Wednesday, July 31, 2013

The Process of Faith

In the time since I posted my last post I have thought of Abraham.  We consider him the “Father of Faith.”  I wonder how many sermons have been preached on faith using Abraham as an example.  He is an example of faith.  Faith was accounted to him as righteousness.  He believed God.  He is an example to all of us.  Look at Hebrews 11:8-10:

Hebrews 11:8-10 (NKJV)
11:8 By faith Abraham obeyed when he was called to go out to the place which he would receive as an inheritance. And he went out, not knowing where he was going. 9 By faith he dwelt in the land of promise as in a foreign country, dwelling in tents with Isaac and Jacob, the heirs with him of the same promise; 10 for he waited for the city which has foundations, whose builder and maker is God.
This is written about a man of faith.  But I want to consider Abraham’s faith in today’s post.  We llike to think that his faith is way beyond the faith we have, but I think that Abraham is like a lot of us.  I think that we can all be people of faith like Abraham.  So lets consider his faith.  The first mention of Abraham is in Genesis 12.

Genesis 12:1-4 (NKJV)
12:1 Now the Lord had said to Abram: "Get out of your country, From your family And from your father's house, To a land that I will show you. 2 I will make you a great nation; I will bless you And make your name great; And you shall be a blessing. 3 I will bless those who bless you, And I will curse him who curses you; And in you all the families of the earth shall be blessed." 4 So Abram departed as the Lord had spoken to him, and Lot went with him. And Abram was seventy-five years old when he departed from Haran.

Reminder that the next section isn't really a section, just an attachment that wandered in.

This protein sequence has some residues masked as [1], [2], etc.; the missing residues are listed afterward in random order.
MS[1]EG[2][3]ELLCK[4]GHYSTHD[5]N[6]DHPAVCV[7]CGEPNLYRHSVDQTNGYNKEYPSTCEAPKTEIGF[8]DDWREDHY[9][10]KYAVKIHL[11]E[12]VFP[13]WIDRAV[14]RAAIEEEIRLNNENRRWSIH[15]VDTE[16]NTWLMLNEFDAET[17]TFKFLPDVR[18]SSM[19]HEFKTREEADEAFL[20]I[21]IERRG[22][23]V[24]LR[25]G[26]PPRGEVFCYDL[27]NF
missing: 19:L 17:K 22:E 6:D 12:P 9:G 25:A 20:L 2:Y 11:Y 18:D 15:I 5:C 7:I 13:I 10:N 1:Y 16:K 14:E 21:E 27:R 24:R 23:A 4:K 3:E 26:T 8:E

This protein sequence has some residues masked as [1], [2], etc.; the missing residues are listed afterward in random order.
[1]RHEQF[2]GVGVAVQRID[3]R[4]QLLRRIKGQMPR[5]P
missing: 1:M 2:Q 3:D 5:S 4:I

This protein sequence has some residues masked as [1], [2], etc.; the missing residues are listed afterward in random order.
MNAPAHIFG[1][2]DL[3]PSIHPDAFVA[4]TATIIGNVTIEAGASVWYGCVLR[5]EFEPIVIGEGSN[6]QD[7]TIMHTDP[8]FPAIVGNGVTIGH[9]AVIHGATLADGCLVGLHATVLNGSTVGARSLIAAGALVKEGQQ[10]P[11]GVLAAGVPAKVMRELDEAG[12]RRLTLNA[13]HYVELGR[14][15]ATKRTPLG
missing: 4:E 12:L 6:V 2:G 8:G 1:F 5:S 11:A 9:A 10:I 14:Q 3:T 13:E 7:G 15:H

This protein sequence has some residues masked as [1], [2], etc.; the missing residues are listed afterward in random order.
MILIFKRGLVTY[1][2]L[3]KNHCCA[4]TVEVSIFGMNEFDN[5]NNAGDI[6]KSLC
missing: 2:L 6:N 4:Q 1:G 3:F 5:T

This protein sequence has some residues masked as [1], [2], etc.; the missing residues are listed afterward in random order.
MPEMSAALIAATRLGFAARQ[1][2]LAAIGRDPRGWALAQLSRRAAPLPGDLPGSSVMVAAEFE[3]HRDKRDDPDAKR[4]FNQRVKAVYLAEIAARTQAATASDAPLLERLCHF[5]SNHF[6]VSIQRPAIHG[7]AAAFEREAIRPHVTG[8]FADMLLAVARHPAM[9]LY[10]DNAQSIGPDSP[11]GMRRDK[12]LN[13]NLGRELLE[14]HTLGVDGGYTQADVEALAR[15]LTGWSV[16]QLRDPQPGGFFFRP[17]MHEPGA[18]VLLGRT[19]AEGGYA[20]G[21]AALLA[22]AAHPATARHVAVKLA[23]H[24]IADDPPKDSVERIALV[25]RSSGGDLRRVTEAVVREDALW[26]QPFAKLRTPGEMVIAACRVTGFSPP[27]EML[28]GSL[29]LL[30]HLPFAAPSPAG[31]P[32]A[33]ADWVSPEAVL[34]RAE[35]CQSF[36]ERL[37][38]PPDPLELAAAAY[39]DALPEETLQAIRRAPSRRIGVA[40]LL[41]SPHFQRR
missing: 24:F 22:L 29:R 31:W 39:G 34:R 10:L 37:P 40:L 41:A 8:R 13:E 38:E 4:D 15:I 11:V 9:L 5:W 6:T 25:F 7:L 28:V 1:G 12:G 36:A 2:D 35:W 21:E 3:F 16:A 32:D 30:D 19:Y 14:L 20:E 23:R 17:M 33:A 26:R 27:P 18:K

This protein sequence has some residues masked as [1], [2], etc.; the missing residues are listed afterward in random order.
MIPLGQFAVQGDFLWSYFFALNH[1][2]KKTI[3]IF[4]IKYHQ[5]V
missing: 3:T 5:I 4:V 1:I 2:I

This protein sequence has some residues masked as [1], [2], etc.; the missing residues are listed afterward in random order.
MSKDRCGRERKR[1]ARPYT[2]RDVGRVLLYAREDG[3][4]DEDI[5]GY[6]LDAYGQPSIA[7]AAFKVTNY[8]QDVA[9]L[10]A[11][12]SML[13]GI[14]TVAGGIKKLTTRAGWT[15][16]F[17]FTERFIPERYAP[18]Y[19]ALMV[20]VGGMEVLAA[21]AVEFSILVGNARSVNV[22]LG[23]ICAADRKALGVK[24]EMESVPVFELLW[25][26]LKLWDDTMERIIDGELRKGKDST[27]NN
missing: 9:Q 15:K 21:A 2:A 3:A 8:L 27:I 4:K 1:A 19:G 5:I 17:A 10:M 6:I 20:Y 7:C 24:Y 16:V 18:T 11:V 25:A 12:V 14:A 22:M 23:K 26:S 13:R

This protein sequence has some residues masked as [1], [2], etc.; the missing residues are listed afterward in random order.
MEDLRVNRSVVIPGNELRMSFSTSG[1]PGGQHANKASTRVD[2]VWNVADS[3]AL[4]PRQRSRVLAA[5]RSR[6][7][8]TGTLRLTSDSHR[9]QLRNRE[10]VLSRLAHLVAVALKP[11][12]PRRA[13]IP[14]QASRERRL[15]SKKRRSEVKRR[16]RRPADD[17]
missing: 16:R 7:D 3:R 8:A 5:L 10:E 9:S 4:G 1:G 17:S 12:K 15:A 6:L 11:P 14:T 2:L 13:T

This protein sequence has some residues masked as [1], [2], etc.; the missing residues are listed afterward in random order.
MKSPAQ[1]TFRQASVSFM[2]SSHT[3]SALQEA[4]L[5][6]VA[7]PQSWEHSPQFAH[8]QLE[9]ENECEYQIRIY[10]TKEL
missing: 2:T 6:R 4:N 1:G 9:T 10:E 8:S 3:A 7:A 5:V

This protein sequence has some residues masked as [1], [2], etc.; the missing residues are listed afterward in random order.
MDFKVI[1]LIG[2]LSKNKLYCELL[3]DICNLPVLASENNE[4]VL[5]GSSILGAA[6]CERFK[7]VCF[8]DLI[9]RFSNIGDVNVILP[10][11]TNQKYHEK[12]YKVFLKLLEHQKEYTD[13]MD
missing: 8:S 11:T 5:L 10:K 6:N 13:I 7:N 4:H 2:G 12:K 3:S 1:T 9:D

So here we see Abraham’s great faith.  He is raised in a pagan environment in Ur.  He is in a place where the God of the Bible isn’t preached; he’s in a place where no one is talking about God.  Then his family moves to Haran, also a place of pagan worship, again there is no thought given by this society to the God of the Bible, but yet when God calls Abraham hears his voice and recognizes that the one who calls is God.  He follows God out to a place that God shows him, not even knowing where he’s going.  This is an example of great faith.  Abraham is a man of faith.

God promises to make him a great nation, and Abraham believes Him, he builds an altar to honor God.  Then things begin to go wrong:

Genesis 12:10 (NKJV)
12:10 Now there was a famine in the land, and Abram went down to Egypt to dwell there, for the famine was severe in the land.
He’s left the place that God has promised to him to go to Egypt.  He’s trying to survive the famine.  He feels like the place where God has placed him isn’t able to provide for him so he leaves and goes off on his own.  Then fear sets in:
  
Genesis 12:11-13 (NKJV)11 And it came to pass, when he was close to entering Egypt, that he said to Sarai his wife, "Indeed I know that you are a woman of beautiful countenance. 12 Therefore it will happen, when the Egyptians see you, that they will say, 'This is his wife'; and they will kill me, but they will let you live. 13 Please say you are my sister, that it may be well with me for your sake, and that I may live because of you."
Now, he’s become afraid that the Egyptians will kill him.  Now, he’s forgotten God’s promise to make a great nation from him.  How can that promise come true if Abraham dies childless in Egypt.  His faith has shattered.  What’s the cause of his loss of faith?  Famine, hardship, difficulty in living in the land of the promise has killed his faith at this moment.